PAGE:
It’s the prelude. Thus begins the 50th anniversary of ’68, with a return to the radical upheaval that weighed down on Western society and that did not leave the art world untouched either. It begins with an exhibition (October 3, 2017–January 14, 2018) at the Galleria Nazionale d'Arte Moderna e Contemporanea in Rome, the first in Italy devoted to ’68 and to its intersections with the movements and the artistic ferment that heralded it, ran parallel to it, and prolonged it.
International ongoing exhibitions
It’s Just a Beginning. 1968 is not only the title of the exhibition curated by Ester Coen or the slogan of the May 1968 protests in France, but rather an invitation to look towards the processes, to the becoming, to the opening up of what began and never stopped beginning, ever new, from ’68 onwards. Art, democracy, life, nothing would ever be the same after that, yet nothing would ever be a sure win. What’s left of ’68 is its history, its defeats, its victories, but also a warning that becomes praise for the unfinished: "Ce n’est qu’un début."
From this beginning, which deliberately overlooks the outcomes and takes account of Gilles Deleuze’s words “We always knew it would end up badly," the exhibition tells the story of a short circuit between art, politics, creativity. Not only and not so much because the spirit of the revolt of ’68 stretched all the way to the art world too, but because art has its own way of creating that same desire for a beginning that it shared with ’68: with Minimalism, Conceptual Art, Arte Povera, Land Art, the many currents that in those years emerged rapidly and were propagated regardless of the diversity of the methods and processes they used, along with a radical renewal of thinking and of the arts of life expressed by way of design and fashion.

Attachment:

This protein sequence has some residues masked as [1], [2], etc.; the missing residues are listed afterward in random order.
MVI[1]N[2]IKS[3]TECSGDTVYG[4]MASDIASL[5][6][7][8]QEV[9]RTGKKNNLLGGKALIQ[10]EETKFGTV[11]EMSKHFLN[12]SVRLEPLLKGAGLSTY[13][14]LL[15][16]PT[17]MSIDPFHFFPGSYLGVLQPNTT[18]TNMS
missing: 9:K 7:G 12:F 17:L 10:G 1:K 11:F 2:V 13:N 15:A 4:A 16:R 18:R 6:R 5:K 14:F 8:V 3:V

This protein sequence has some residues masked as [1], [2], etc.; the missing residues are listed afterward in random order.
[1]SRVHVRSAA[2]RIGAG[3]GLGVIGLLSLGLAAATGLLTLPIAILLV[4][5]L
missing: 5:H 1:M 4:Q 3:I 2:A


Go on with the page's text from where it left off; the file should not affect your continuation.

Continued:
The artistic currents would end up newly classified in art history. The political movements in the history of those defeated. The exhibition It’s Just a Beginning. 1968 does not judge the ends and it does not express an opinion on the adequacy of the means. It tells us about “what began” through the works of:
Vito Acconci, Carl Andre, Franco Angeli, Giovanni Anselmo, Diane Arbus, Alighiero Boetti, Pier Paolo Calzolari, Carla Cerati, Merce Cunningham, Gino De Dominicis, Walter De Maria, Valie Export, Luciano Fabro, Rose Finn-
And from the Galleria Nazionale’s permanent collection, through the works of: Gianfranco Baruchello, Daniel Buren, Mario Ceroli, Christo, Tano Festa, Giosetta Fioroni, Eliseo Mattiacci, Pino Pascali, Andy Warhol.
Exhibition 03 September 2017 -
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